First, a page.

The following arrangements entered into between the end of 11 August 1999 and 23 December 1999 were not counted as in-house assets until 1 July 2001:

    • investments made with or loans made to related parties or related trusts
    • leases and lease arrangements with a related party.

    This is provided that such investments, loans or lease arrangements would not have been in-house assets of the fund had they been entered into by the end of 11 August 1999.

    This should no longer apply to any SMSF as the exception expired on 1 July 2001.

    Reinvesting earnings

    If the earnings your SMSF received from an investment held in a related entity on or before 11 August 1999 (that was not an in-house asset under the old rules) are reinvested in that entity, the amount so reinvested is exempt from the in-house asset rules. The earnings from such reinvestments may also be reinvested in the related entity.

    However, the total amount that can be reinvested cannot exceed the sum of:

    • the total amount of all dividends or trust distributions derived from the original investment held in the related entity before the end of 11 August 1999 and received by the fund from 12 August 1999 to 30 June 2009
    • the total amount of all dividends or trust distributions derived from reinvesting the total amount stated in the above paragraph and received by the fund from 12 August 1999 to 30 June 2009.

    This exemption applied until 30 June 2009. Any reinvestment you make on behalf of your SMSF after 30 June 2009 will be considered an in-house asset.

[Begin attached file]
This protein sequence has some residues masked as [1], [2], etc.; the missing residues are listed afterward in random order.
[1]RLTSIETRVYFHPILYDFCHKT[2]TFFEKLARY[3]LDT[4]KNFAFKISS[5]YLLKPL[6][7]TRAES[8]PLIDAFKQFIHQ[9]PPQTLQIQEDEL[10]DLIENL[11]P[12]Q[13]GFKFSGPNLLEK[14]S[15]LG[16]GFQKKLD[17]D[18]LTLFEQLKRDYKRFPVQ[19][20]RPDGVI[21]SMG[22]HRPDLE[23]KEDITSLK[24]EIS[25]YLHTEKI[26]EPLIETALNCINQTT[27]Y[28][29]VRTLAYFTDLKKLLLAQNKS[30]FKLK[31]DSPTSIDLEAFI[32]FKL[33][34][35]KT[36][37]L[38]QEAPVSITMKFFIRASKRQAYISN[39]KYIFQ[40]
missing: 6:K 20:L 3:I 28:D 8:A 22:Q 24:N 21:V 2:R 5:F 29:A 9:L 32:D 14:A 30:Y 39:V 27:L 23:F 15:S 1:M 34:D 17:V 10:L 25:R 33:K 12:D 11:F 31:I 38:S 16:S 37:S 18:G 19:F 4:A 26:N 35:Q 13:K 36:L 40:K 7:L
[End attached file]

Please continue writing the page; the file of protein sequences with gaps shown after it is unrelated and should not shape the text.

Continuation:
See also:

    • For more information about reinvesting earnings, see our determination SMSFD 2007/1.

    Unpaid trust distributions

    It is possible that an SMSF that held units in a related unit trust on or before 11 August 1999 may have accumulated unpaid trust distributions that have not yet been paid or reinvested back into the trust.

    If an SMSF has accumulated unpaid trust distributions relating to multiple years, these distributions may currently be in-house assets. This is consistent with the ruling SMSFR 2009/3.

    This ruling states that non-payment of trust distributions from a related trust may be seen as an arrangement for the provision of credit or financial accommodation, which satisfies the extended definition of a 'loan' in a related party (meeting the basic definition of an in-house asset).

    However, an opportunity existed until the expiration of the transitional rules (on 30 June 2009) for the outstanding trust distributions to be reinvested in the unit trust. This should have been done by either:

    • the issue of new units which may be exempted from the in-house assets test
    • entering into a contractual agreement whereby the unpaid distributions are paid and lent back to the unit trust on arm's length terms (including interest).

    If your fund took this course of action, we will consider that any previous contravention of the in-house asset rules caused by the accumulation of unpaid trust distributions has effectively been rectified and take no further action. 

    Where a contractual agreement was entered into, it should be evidenced by a written record that indicated the terms of the loan. This may include whether the loan was at call, the amount of the loan and the interest rate or other means of calculation of the interest.

    This written record should have been prepared by 30 June 2009 but, in practice, where the loan funds were with the borrowing entity as at 30 June 2009 and the actions of the parties were consistent with the existence of the agreement, we would extend the period for the formalisation of the agreement up to the due date for lodgment of the 2009 annual return.

    Geared investments